UK National Smoking Cessation Conference - UKNSCC
2010 UK National Smoking Cessation Conference - Glasgow more...

Smoking cessation medications: compliance, adherence and concordance


Listen to the speech online audio


Author and presenter:
Rob Horne
Professor of Behavioural Medicine, Head of Department of Practice and Policy and Director, Centre for Behavioural Medicine, The School of Pharmacy, University of London, UK

No abstract available at time of going to print.

About the presenter
Rob Horne is Professor of Behavioural Medicine at the School of Pharmacy, University of London and an internationally recognised expert in self-management of chronic illness and adherence to medications. He is a pharmacist with a PhD in Health Psychology.
His career combines over ten years experience of clinical pharmacy practice and NHS management with a fifteen year programme of research into the psychology of medicines usage. This research has generated over 90 peer-reviewed publications and grants totalling over £4.2 million. Its relevance is evidenced by Rob Horne’s contributions to national and international reports and guidelines on adherence, by consultancy work for national charities, the NHS and commercial health care organisations.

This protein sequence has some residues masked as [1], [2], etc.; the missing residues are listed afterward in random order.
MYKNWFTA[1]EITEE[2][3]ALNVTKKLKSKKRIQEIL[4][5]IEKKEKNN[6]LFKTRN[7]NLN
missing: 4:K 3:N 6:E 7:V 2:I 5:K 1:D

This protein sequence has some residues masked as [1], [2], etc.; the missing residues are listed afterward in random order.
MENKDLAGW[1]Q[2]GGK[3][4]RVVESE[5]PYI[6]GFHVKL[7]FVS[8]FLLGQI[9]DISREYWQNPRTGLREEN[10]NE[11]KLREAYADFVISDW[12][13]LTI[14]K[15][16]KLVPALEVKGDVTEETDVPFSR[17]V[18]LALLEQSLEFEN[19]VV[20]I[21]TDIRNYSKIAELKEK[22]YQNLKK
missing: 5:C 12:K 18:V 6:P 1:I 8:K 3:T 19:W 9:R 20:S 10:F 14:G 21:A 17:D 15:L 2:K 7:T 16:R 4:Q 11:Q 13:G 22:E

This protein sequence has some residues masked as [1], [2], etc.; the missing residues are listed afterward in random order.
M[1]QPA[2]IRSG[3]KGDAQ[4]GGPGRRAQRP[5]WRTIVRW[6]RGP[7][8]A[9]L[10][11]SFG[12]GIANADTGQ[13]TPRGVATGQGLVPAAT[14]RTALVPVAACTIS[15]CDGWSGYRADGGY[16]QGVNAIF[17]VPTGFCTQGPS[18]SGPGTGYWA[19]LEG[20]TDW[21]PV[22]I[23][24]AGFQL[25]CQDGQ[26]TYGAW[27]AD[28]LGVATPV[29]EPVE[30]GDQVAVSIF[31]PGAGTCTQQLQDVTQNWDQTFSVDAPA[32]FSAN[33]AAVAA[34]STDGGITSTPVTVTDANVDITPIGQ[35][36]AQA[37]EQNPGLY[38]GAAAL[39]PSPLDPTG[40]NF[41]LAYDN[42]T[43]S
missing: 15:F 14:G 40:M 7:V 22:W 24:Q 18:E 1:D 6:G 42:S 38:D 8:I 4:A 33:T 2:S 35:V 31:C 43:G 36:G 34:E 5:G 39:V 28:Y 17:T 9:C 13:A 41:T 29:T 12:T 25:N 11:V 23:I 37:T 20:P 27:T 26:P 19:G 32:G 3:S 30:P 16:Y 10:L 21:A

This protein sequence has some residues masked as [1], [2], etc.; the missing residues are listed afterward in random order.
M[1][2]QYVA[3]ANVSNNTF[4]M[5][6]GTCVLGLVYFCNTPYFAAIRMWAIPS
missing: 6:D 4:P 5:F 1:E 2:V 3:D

In 2006, Professor Horne joined the School of Pharmacy where he founded and continues to lead the Centre for Behavioural Medicine within the Department of Practice and Policy and in June 2008 became Head of Department. He is Visiting Professor at the School of Medicine, King’s College London and in the Department of Psychology at University College London and a Visiting Fellow at the Institute of Psychiatry, King’s College London. In 2006 he led a review of the field of compliance, adherence and concordance in medicine taking by the UK NIHR and is a member of the NICE Concordance Committee. Rob is also currently engaged in the Department of Health’s Communications Strategy in Chronic Obstructive Pulmonary Disease (COPD) (part of their wider Strategy for COPD), which aims to impact on its earlier identification by developing communications to promote greater public awareness and understanding of the disease.


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